China’s rising power and the increasing number of trade blocs that exclude the U.S. are shifting global power away from “Israel” and toward these non-Israelite nations. Prophecy shows that as this shift continues, cooperation between China, Europe and several other Gentile nations will be consolidated and take a sharply anti-American turn.

The situation will morph into a European subjugation of Latin America, “The Latin American countries will become vassal states to Europe!”

With this level of control in Latin America, the European and Asian powers will be geographically situated to lay siege to the United States. “With a German-led Europe … possessing great maritime power, North America will be surrounded on the east by Europe and the south by Latin America” (ibid).

At first I had no idea why President Trump talked so much about sovereignty. I’ve changed my mind. To be more precise, Xi Jinping changed it. Mr. Trump is the only thing that stands between us and a world dominated by China. –Sen. M Rubio/WSJ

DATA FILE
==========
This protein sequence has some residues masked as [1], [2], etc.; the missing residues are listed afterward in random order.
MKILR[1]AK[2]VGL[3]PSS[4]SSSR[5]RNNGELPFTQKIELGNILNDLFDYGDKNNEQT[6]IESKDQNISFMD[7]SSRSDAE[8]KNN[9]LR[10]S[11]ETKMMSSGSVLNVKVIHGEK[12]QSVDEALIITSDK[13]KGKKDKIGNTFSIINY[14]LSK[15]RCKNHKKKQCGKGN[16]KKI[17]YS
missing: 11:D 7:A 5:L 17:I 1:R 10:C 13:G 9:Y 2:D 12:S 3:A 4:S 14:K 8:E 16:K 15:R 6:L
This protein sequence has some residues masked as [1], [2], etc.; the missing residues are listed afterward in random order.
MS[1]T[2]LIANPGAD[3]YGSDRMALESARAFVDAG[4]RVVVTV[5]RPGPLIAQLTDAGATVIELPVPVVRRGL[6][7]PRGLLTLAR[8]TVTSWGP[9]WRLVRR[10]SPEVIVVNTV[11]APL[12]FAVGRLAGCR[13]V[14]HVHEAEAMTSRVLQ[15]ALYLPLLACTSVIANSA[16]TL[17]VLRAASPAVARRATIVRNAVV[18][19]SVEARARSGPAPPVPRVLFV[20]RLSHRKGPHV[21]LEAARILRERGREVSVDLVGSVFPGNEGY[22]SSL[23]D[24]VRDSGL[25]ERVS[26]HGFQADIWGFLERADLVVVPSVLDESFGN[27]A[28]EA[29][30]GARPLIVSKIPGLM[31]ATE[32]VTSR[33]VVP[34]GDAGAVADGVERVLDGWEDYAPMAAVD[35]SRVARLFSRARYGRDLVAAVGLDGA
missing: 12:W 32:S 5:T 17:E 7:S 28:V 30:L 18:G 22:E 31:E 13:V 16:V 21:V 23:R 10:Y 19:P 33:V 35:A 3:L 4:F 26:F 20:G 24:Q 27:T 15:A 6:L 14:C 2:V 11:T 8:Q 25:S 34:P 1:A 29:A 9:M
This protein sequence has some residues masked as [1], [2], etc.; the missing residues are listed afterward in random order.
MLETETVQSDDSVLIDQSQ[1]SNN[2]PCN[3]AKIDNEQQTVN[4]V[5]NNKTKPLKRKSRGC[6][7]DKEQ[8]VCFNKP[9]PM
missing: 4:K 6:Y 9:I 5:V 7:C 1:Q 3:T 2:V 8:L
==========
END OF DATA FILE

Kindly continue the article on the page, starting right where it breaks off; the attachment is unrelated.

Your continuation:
Freedom Self-Reliance Action


Yours for smarter living,

Bruce ‘the Poor Man’


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Bob said...

You've done more to warn us about China than our lame stream media; most in Congress [& the left wingers for prez] all seem to ignore this peril-thank you!

Sam said...

China is sneaky and its long term goal has always been to usurp the US as the global leader; and it seems to be working. I've long suspected we are too easy in allowing Chinese students to attend our universities as many, I've read, are in reality spies. China has long used proxies such as the Triad gangs which run drugs, guns, counterfeit goods, sex rings, and human smuggling to enrich themselves while helping the Chinese government in exchange for favors.

Larry said...

Congress should all read:
Unrestricted Warfare [1999, irregular war against the USA] which outlines how Communist China plans to bring us down.

Dave said...

Dems are & many GOP are blithering idiots as they ignore the threat China poses to our interests...too busy wasting time and money on non-stop hearings & investigations.